Introduction

This section introduces you to the concepts used within the Pushpay API. For further assistance, please contact us and we'll be glad to help.

Overview

The Pushpay API is a Representational State Transfer (REST) API. It is designed to have resource-oriented URLs organised around concepts familiar to those using the Pushpay platform. This means that Pushpay uses HTTP methods (verbs) to indicate the kind of request being made (for example, GET for reading, POST for creating, PUT and PATCH for updating, and DELETE for removing/dismissing).

The Pushpay API is designed to be easy to use by people implementing clients - with responses always being in JSON, HTTP status codes used to indicate the outcome of requests, error messages returned in a consistent way, and links returned as part of entities that identify related resources.

Where possible, Pushpay provides client libraries for common languages/platforms (currently the .NET framework, with plans to support other languages shortly). Pushpay also provides rich metadata about all the supported API operations in the form of SwaggerTM, a machine-readable format that can be used for generating your own clients or exploring the surface area of the API programatically.

The Pushpay API is secured via OAuth2. This is an industry-standard mechanism for securing APIs that allows for fine-grained features to be granted to API consumer, either for itself or on behalf of a Pushpay user.

API Metadata

The Pushpay Platform has rich support for exposing metdata about its own API for consumption via the API. This includes available operations, models, documentation and examples.

This information is exposed via JSON using the swagger 1.2 specification. The SwaggerTM resources can be accessed via https://api.pushpay.com/swagger and do not require clients to be authenticated (publicly accessible).

SwaggerTM can be used for generating API clients to make accessing the API easier. That is, if Pushpay doesn't have a client available for your platform, it may be worth considering one of the SwaggerTM client options, including:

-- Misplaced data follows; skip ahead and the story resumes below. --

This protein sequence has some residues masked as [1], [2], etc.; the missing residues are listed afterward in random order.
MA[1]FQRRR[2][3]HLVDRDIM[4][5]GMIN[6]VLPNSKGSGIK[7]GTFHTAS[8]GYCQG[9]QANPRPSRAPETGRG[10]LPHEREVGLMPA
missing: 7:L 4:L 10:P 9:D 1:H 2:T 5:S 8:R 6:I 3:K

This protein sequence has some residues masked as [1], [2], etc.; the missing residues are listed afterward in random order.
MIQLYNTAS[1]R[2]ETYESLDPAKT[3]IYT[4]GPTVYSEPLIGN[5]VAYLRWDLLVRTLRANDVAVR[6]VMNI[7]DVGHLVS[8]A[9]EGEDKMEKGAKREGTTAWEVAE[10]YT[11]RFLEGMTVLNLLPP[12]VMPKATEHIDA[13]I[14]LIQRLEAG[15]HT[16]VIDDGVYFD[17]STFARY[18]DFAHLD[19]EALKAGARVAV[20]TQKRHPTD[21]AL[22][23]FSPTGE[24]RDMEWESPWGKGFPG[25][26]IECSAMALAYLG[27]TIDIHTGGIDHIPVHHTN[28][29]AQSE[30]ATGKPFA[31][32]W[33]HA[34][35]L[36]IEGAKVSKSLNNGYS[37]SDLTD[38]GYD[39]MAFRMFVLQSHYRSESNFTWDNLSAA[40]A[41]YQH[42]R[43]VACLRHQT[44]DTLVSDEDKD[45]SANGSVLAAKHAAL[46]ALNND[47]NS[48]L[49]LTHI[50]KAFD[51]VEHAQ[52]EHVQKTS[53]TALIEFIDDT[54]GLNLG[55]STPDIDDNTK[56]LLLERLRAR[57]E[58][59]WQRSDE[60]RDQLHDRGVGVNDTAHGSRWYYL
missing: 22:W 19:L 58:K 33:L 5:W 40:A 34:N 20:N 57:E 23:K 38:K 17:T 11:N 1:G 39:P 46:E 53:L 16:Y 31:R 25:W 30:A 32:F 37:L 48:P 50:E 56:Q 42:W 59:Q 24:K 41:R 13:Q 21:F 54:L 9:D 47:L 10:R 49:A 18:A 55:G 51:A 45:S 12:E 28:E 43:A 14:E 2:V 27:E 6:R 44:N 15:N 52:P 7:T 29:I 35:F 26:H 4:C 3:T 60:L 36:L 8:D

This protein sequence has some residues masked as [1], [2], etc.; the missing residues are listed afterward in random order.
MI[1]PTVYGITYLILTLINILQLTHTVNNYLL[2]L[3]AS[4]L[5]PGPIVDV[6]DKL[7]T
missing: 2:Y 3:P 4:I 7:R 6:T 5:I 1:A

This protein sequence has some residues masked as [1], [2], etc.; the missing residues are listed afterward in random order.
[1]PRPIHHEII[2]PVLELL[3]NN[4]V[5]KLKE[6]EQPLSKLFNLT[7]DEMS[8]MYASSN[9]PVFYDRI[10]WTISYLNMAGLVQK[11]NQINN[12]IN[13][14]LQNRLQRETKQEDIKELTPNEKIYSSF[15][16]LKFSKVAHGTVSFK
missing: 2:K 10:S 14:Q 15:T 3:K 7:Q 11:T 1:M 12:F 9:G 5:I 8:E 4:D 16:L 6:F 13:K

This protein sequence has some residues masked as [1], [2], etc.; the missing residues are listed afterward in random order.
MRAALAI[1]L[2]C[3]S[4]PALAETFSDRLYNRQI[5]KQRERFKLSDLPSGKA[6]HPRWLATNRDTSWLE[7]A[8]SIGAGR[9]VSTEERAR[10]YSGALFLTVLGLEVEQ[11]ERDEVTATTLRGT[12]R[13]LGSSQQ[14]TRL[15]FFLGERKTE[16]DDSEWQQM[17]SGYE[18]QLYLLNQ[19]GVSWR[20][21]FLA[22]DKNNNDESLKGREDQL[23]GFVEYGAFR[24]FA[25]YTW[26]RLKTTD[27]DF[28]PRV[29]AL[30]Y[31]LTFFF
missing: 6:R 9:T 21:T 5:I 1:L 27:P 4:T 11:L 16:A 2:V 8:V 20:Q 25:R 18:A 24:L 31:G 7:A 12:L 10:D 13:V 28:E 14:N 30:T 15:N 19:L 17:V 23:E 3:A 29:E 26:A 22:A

Error Responses

When something goes wrong with an API request - for example, validation failure or a server error - then the response you will get back will be an "error response", which has a specific format. This, combined with the status code, is the information you need to use to decide how to handle the problem.

API documentation and metadata (such as SwaggerTM) covers requests and expected responses when requests are successful. However, when requests fail things are a bit different.

In cases where an error response is returned, it will return a 40X or 50X status code, and the response will be JSON of the format:

{
    "message": "error description", // description of message
    "id": "GUID", // unique identifier for error
    "resultCode": {
        "code": 1234, // integer error code
        "key": "Declined" // error code name
        "description": "Declined due to expired card" // optional description of result code
    },
    "validationFailures": {
        "name": ["Name is must be between 10 and 20 characters in length"],
        "password": ["password must contain upper case letters", "password must be more then 10 characters"]
    }
}

All parts of the error response are optional.

Resources in the API do not live in isolation - data is related to other data accessible in other parts of the API. By providing links in the representations returned from the API, Pushpay makes it easy to discover related data and access it without having to hard-code in knowledge of the URL structure of each related resource.

The responses returned from most Pushpay API calls use the content type application/hal+json. This content type represents JSON that includes standardised representation of links between content. It also provides a mechanism for embedding one resource's representation within another.

For specific details on hal+json please refer to the IETF draft specification http://tools.ietf.org/html/draft-kelly-json-hal-06. In summary, however, what you will find is that all representations returned from the API include a _links property, which is an object where each key represents a link to another resourced related to this entity.

_links takes the form of:

{
    "_links":{
        "self": {
            "href": "https://api.pushpay.com/merchant/widgetsinc"
        },
        "anticipatedPayments": {